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Photography by Alba Yruela

Inner Space: Nasir Mazhar

Inside the design process of anti-concept guru Nasir Mazhar

Taken from the June issue of Dazed & Confused

At times, Nasir Mazhar’s world can be hard to define. His work is routed in subtle rebellion – he doesn’t believe in “concept”, nor does he ever adhere to one set of rules or a continuous theme. Instead, he “makes”. One thing is certain – his work is far from timid. It’s loud, ballsy and at times verges on kitsch – in the best possible way. Within a few minutes of Dazed arriving at his east London studio he says, “Do you think someone should be able to look at a designer’s work and see all the influences?” It’s a refreshing question to ask at a time when the industry demands that a designer’s vision be summed up in a 140-character tweet. “Where is the art in that?” he continues. Of course, Mazhar’s world is filled with an abundance of references, from African tribes to robots to grime music, but is never defined by these things alone.

He began his career working with hair, before moving on to headwear and creating theatrical looks for designers such as Meadham Kirchhoff and Gareth Pugh. Now he works on his own full men’s and womenswear collections, complemented by his accessories, which range from strange masks to ornate hairstyles. For his recent AW13 womenswear show, he created a club room inside the Tate Modern tanks where Shystie performed under neon lights, reminding us of a time when fashion shows blurred the boundaries between club and catwalk. For our masked rebellion issue, we asked Mazhar to create a bespoke mask for us, an object with the ability to transform, disguise and tell a unique story. Here, he talks us through his design process and shares his views on his industry:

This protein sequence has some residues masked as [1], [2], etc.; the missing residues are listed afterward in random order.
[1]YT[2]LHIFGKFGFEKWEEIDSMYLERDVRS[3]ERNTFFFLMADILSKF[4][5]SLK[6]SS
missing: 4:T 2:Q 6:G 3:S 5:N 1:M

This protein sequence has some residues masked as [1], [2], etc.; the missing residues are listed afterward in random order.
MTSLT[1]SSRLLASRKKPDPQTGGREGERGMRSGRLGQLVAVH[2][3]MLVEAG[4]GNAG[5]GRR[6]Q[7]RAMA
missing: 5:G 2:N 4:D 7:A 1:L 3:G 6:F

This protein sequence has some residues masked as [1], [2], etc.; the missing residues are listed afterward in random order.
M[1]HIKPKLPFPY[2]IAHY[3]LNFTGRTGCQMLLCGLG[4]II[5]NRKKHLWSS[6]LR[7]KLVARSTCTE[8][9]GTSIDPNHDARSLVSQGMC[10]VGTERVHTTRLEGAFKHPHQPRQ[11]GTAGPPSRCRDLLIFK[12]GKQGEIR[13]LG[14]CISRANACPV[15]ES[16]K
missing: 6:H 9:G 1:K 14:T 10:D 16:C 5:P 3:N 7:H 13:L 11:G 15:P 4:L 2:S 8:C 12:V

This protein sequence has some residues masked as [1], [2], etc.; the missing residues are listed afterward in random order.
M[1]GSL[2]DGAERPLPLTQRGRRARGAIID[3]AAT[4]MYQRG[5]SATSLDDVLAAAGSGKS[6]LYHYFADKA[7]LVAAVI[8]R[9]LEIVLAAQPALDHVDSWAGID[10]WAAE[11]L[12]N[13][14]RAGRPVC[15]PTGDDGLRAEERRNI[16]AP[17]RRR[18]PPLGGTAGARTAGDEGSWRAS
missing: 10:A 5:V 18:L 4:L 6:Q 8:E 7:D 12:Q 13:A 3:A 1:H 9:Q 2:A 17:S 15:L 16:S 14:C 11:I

“I didn’t really know what I was going to do, but I quite like working in that way. I like the spontaneity of it. When I first started I was never concerned with having a concept behind a collection. I would just start making things and see how they came out. Your aesthetic can just emerge through that. There is no need for a concept. For this piece, I looked back at the masks we made last season for the AW13 menswear collection. I wanted to do something similar, so I just worked with materials that I found around my studio. I’ve used black nylon, white jersey, black beads and rubber tubing. Materials are a good thing to start with – for me it is always a visual thing. I guess I would be quite comfortable if I was asked to make anything.


It is such a change to wear a mask. I suppose it can be seen as quite a shocking thing to not be able to see someone’s face. Somehow that is just instantly interesting, isn’t it? I guess it is also the drama of not being able to see someone’s face. Even with hats, everything is just a bit more dramatic. That isn’t necessarily the goal, but it’s more interesting because you can’t see something. You can tell a story with accessories. They are like little sculptures, aren’t they? They are sculptural and more hands-on to make. Garments are essentially just pattern cutting and sewing. Accessories can become sculptural shapes really quickly. It is a quicker satisfaction.